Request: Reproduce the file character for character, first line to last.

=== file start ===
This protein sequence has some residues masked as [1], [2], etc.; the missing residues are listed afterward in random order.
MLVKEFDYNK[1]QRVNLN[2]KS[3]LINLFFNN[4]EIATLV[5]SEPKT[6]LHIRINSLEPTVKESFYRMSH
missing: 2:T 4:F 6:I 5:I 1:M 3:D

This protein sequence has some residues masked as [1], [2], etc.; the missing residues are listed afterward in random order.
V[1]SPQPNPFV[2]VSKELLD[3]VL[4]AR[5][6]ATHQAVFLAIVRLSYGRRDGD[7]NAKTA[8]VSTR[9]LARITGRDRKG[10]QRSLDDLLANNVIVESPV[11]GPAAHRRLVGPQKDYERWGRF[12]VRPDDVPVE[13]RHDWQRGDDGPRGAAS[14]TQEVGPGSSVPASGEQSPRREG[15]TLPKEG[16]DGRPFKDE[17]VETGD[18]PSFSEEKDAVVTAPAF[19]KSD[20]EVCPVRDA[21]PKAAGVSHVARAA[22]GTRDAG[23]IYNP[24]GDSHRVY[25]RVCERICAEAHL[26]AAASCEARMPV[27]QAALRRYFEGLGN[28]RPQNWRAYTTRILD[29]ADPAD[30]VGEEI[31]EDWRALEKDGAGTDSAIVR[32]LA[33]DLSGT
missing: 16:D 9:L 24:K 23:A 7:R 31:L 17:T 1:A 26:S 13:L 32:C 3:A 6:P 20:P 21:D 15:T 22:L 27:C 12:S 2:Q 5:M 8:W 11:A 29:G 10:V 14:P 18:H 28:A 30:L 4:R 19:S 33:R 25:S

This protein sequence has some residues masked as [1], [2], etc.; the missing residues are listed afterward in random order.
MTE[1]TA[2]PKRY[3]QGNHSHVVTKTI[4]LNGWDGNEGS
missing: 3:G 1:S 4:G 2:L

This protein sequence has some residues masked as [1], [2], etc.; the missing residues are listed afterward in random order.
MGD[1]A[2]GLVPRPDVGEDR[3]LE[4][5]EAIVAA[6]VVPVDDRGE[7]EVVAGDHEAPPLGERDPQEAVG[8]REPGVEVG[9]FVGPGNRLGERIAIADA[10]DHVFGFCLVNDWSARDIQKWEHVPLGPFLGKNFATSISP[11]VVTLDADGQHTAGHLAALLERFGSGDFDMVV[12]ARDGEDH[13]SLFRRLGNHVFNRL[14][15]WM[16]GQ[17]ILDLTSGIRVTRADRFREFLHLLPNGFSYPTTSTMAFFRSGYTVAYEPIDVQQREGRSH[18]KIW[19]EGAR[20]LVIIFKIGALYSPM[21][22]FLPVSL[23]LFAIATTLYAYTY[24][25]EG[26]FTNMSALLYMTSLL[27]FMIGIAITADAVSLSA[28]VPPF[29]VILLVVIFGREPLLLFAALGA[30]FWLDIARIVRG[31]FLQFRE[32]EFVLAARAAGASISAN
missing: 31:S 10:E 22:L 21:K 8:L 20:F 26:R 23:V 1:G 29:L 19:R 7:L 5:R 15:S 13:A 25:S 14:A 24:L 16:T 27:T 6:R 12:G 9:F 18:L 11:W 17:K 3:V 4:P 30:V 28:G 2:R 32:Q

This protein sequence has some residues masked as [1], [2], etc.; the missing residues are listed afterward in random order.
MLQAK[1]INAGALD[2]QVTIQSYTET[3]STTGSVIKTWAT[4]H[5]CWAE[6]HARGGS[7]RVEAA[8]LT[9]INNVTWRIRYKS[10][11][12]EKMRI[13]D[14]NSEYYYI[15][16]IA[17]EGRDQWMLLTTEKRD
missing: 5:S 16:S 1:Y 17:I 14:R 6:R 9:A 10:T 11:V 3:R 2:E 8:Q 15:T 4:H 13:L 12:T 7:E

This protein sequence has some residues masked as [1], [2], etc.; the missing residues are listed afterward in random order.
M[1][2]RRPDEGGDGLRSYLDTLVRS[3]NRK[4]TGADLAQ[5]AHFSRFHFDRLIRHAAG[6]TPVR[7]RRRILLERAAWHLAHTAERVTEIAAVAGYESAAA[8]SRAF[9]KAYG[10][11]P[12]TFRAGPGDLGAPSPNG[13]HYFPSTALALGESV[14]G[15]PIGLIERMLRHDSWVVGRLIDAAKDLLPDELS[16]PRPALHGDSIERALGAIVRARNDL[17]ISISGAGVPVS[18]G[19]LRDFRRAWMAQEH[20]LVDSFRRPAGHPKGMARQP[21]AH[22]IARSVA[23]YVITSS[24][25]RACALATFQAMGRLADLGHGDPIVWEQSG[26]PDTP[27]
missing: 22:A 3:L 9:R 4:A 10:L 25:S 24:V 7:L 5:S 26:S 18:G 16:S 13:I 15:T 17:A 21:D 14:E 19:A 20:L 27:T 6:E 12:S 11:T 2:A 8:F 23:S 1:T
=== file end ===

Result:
This protein sequence has some residues masked as [1], [2], etc.; the missing residues are listed afterward in random order.
MLVKEFDYNK[1]QRVNLN[2]KS[3]LINLFFNN[4]EIATLV[5]SEPKT[6]LHIRINSLEPTVKESFYRMSH
missing: 2:T 4:F 6:I 5:I 1:M 3:D

This protein sequence has some residues masked as [1], [2], etc.; the missing residues are listed afterward in random order.
V[1]SPQPNPFV[2]VSKELLD[3]VL[4]AR[5][6]ATHQAVFLAIVRLSYGRRDGD[7]NAKTA[8]VSTR[9]LARITGRDRKG[10]QRSLDDLLANNVIVESPV[11]GPAAHRRLVGPQKDYERWGRF[12]VRPDDVPVE[13]RHDWQRGDDGPRGAAS[14]TQEVGPGSSVPASGEQSPRREG[15]TLPKEG[16]DGRPFKDE[17]VETGD[18]PSFSEEKDAVVTAPAF[19]KSD[20]EVCPVRDA[21]PKAAGVSHVARAA[22]GTRDAG[23]IYNP[24]GDSHRVY[25]RVCERICAEAHL[26]AAASCEARMPV[27]QAALRRYFEGLGN[28]RPQNWRAYTTRILD[29]ADPAD[30]VGEEI[31]EDWRALEKDGAGTDSAIVR[32]LA[33]DLSGT
missing: 16:D 9:L 24:K 23:A 7:R 31:L 17:T 1:A 26:S 13:L 32:C 3:A 6:P 20:P 21:D 15:T 22:L 27:C 12:S 2:Q 5:M 8:W 11:A 29:G 10:V 14:P 18:H 28:A 30:L 4:R 19:S 33:R 25:S

This protein sequence has some residues masked as [1], [2], etc.; the missing residues are listed afterward in random order.
MTE[1]TA[2]PKRY[3]QGNHSHVVTKTI[4]LNGWDGNEGS
missing: 3:G 1:S 4:G 2:L

This protein sequence has some residues masked as [1], [2], etc.; the missing residues are listed afterward in random order.
MGD[1]A[2]GLVPRPDVGEDR[3]LE[4][5]EAIVAA[6]VVPVDDRGE[7]EVVAGDHEAPPLGERDPQEAVG[8]REPGVEVG[9]FVGPGNRLGERIAIADA[10]DHVFGFCLVNDWSARDIQKWEHVPLGPFLGKNFATSISP[11]VVTLDADGQHTAGHLAALLERFGSGDFDMVV[12]ARDGEDH[13]SLFRRLGNHVFNRL[14][15]WM[16]GQ[17]ILDLTSGIRVTRADRFREFLHLLPNGFSYPTTSTMAFFRSGYTVAYEPIDVQQREGRSH[18]KIW[19]EGAR[20]LVIIFKIGALYSPM[21][22]FLPVSL[23]LFAIATTLYAYTY[24][25]EG[26]FTNMSALLYMTSLL[27]FMIGIAITADAVSLSA[28]VPPF[29]VILLVVIFGREPLLLFAALGA[30]FWLDIARIVRG[31]FLQFRE[32]EFVLAARAAGASISAN
missing: 31:S 10:E 22:L 21:K 8:L 20:F 26:R 23:V 1:G 29:L 19:R 7:L 5:R 15:S 13:A 25:S 14:A 24:L 16:T 27:T 6:R 12:G 9:F 18:L 11:W 17:K 3:V 4:P 30:V 28:G 2:R 32:Q

This protein sequence has some residues masked as [1], [2], etc.; the missing residues are listed afterward in random order.
MLQAK[1]INAGALD[2]QVTIQSYTET[3]STTGSVIKTWAT[4]H[5]CWAE[6]HARGGS[7]RVEAA[8]LT[9]INNVTWRIRYKS[10][11][12]EKMRI[13]D[14]NSEYYYI[15][16]IA[17]EGRDQWMLLTTEKRD
missing: 5:S 16:S 1:Y 17:I 14:R 6:R 9:A 10:T 11:V 3:R 2:E 8:Q 15:T 4:H 13:L 12:T 7:E

This protein sequence has some residues masked as [1], [2], etc.; the missing residues are listed afterward in random order.
M[1][2]RRPDEGGDGLRSYLDTLVRS[3]NRK[4]TGADLAQ[5]AHFSRFHFDRLIRHAAG[6]TPVR[7]RRRILLERAAWHLAHTAERVTEIAAVAGYESAAA[8]SRAF[9]KAYG[10][11]P[12]TFRAGPGDLGAPSPNG[13]HYFPSTALALGESV[14]G[15]PIGLIERMLRHDSWVVGRLIDAAKDLLPDELS[16]PRPALHGDSIERALGAIVRARNDL[17]ISISGAGVPVS[18]G[19]LRDFRRAWMAQEH[20]LVDSFRRPAGHPKGMARQP[21]AH[22]IARSVA[23]YVITSS[24][25]RACALATFQAMGRLADLGHGDPIVWEQSG[26]PDTP[27]
missing: 22:A 3:L 9:R 4:A 10:L 25:S 24:V 7:L 5:S 26:S 18:G 16:S 13:I 15:T 17:A 21:D 14:E 19:A 20:L 27:T 6:E 12:S 11:T 2:A 8:F 23:S 1:T